It’s been an interesting few days for Liberal Democrat leader, Nick Clegg, as the pre-election campaign skirmishing intensifies. Some ribald commentary about the past career of the Liberal Democrat PPC for Gravesham notwithstanding, the serious questions about the party’s attitude to a Hung Parliament have caused a degree of nervousness which the party needs to address.
There’s little doubt there are two distinct strands currently at work in the Liberal Democrats. One is a quite traditional liberal standpoint as advanced by Nick Clegg himself and the likes of David Laws. it emphasises liberal positions on the economy and society and is in many ways a reversion to the ideas of the 1950s and 1960s as advanced by Jo Grimond before David Steel took the party in a more interventionist direction.
The other, as advanced by Vince Cable, is part of the social democrat tradition and is instinctively more interventionist. This tradition, oddly enough, won the initial battle of ideas within the newly-merged Liberal Democrats in the early 90s as there was a general move away from neo-liberal laissez-faire economics to a more interventionist direction.
This reached its zenith in the Blair-Ashdown negotiations as both parties moved toward a common policy programme which might have found its way to a coalition but the Labour landslide and the duplicity of Tony Blair ended those hopes. The resulting failure of interventionist social democracy has seen a resurgence of traditional liberalism as evoked by many of the younger Lib Dems and now these two different philosophical streams are washing round each other.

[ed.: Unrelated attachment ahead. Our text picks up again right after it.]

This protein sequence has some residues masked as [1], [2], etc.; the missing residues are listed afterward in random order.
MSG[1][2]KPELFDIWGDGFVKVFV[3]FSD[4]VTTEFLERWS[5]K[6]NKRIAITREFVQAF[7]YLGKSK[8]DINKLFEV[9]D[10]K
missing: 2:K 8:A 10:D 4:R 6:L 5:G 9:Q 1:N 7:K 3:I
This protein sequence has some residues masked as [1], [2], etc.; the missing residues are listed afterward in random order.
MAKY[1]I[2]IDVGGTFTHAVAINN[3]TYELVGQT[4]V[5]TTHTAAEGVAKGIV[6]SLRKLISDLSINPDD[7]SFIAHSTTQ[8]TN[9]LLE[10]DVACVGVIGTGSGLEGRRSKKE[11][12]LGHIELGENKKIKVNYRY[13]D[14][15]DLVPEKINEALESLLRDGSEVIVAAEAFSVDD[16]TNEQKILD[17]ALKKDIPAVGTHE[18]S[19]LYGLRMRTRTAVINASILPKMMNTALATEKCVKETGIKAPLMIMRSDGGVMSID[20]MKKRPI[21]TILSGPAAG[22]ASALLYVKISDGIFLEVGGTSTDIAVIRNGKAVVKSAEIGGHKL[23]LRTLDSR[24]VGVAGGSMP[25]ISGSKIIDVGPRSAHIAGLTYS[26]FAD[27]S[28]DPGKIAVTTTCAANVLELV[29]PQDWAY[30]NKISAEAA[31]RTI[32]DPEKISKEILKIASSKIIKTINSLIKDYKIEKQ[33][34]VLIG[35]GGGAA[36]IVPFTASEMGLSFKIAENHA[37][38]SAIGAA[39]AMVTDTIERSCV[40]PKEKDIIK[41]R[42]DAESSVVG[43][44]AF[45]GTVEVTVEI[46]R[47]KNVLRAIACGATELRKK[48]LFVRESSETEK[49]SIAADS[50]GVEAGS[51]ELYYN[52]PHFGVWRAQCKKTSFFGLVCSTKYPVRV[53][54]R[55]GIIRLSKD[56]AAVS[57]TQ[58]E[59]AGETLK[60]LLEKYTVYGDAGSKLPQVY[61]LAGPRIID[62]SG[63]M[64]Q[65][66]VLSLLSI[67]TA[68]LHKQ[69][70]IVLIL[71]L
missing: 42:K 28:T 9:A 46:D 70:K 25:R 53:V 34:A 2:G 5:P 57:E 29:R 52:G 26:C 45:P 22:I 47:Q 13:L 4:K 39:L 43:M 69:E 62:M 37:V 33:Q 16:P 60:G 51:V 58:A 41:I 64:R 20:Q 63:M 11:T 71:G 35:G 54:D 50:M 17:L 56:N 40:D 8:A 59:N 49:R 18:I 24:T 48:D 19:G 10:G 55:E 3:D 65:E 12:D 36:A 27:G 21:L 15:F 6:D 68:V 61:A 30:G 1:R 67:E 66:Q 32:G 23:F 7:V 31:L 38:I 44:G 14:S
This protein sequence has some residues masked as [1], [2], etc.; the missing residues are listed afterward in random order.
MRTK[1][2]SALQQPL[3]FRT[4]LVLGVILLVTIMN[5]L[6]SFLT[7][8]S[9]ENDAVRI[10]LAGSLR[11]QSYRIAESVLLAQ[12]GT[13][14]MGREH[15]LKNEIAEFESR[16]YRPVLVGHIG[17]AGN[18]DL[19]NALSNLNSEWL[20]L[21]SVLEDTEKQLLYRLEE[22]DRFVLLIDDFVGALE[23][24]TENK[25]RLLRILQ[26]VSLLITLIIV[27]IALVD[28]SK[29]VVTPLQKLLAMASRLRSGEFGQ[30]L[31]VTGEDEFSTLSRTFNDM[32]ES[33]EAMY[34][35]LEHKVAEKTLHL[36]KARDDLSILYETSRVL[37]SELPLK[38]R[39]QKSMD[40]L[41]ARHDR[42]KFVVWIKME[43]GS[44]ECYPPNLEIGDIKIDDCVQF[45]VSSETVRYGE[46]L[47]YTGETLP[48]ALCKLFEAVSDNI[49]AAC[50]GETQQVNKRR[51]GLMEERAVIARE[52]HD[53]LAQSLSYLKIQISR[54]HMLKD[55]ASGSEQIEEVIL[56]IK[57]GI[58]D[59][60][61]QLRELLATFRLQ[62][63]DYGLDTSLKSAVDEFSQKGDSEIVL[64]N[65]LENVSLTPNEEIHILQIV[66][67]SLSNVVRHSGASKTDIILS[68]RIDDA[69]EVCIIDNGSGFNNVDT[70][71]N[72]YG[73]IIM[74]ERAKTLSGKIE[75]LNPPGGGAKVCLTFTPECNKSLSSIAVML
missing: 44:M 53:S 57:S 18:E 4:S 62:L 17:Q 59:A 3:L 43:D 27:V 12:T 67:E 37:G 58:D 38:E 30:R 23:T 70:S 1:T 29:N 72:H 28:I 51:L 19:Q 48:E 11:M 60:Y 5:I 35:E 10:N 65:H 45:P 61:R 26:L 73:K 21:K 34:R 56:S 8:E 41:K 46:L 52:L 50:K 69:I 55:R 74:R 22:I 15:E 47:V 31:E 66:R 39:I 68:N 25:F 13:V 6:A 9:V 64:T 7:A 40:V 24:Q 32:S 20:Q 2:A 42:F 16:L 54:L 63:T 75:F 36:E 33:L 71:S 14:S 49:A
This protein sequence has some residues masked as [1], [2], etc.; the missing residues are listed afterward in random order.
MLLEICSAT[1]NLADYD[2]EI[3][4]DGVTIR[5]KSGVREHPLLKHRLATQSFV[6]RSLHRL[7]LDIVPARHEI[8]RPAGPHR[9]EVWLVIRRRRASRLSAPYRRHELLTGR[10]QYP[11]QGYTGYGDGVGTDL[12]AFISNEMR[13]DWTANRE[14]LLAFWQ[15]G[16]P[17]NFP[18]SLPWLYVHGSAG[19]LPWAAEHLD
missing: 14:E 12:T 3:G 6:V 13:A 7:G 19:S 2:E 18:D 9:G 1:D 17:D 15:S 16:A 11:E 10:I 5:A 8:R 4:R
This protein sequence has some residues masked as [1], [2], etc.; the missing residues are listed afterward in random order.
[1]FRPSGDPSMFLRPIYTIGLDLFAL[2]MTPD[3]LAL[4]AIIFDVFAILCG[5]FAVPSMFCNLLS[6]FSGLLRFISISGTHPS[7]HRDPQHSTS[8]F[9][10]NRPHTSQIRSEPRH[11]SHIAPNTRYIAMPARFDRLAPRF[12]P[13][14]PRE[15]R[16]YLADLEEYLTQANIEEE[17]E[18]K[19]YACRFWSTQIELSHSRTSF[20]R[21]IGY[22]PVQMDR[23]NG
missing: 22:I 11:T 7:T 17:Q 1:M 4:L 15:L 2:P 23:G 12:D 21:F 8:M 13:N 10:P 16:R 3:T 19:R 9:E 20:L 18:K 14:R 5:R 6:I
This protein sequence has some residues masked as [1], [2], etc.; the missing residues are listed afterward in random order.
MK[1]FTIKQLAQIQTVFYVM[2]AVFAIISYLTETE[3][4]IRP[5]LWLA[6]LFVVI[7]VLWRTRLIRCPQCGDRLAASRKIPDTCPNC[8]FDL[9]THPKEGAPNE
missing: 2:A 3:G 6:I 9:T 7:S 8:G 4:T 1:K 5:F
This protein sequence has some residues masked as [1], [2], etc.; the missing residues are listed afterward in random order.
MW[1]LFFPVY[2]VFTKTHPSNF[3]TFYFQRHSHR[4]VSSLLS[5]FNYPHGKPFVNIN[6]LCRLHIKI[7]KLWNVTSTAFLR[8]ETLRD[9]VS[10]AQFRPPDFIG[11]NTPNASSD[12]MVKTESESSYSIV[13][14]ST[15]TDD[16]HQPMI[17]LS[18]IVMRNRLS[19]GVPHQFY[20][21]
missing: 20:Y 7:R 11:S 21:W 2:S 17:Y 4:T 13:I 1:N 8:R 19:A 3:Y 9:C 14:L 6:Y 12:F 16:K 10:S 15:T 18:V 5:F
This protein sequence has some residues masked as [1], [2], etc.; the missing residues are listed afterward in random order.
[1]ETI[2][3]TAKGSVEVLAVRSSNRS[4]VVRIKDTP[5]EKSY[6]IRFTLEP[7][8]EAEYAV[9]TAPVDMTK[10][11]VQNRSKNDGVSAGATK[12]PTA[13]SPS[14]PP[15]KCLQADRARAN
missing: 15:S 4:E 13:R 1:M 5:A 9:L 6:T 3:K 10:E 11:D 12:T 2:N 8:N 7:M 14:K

There’s little doubt some Liberal Democrats would rather crawl over broken glass than have anything to do with the Conservatives while others consider Labour morally bankrupt and mired in its own authoritarian quagmire.
In some ways, it won’t matter as David Cameron almost certainly won’t pick up the phone so the question becomes – how will the party react to any prospective deal with Labour ?
Clegg cannot act in isolation and neither can the Parliamentary party. The “triple lock” introduced following the Blair-Ashdown negotiations effectively forces the decision back to the Conference, made up, as it is, of constituency activists. The argument against this is that it would take too long and cause Government paralysis but without that legitimacy, Clegg risks tearing the party apart.
For my part, I would resign my party membership were Nick Clegg to go in to coalition without proper consultation with the party and I would personally be opposed to ANY deal with Labour. That said, if the party chose to go into coalition with Labour, I think a number of members would leave.
In some ways, refusing to do a deal with Labour and allowing the Conservatives to form a minority Government might be the best the Liberal Democrats can expect from a Hung Parliament but it will leave them in a good position when the Tories run into their mid-term problems.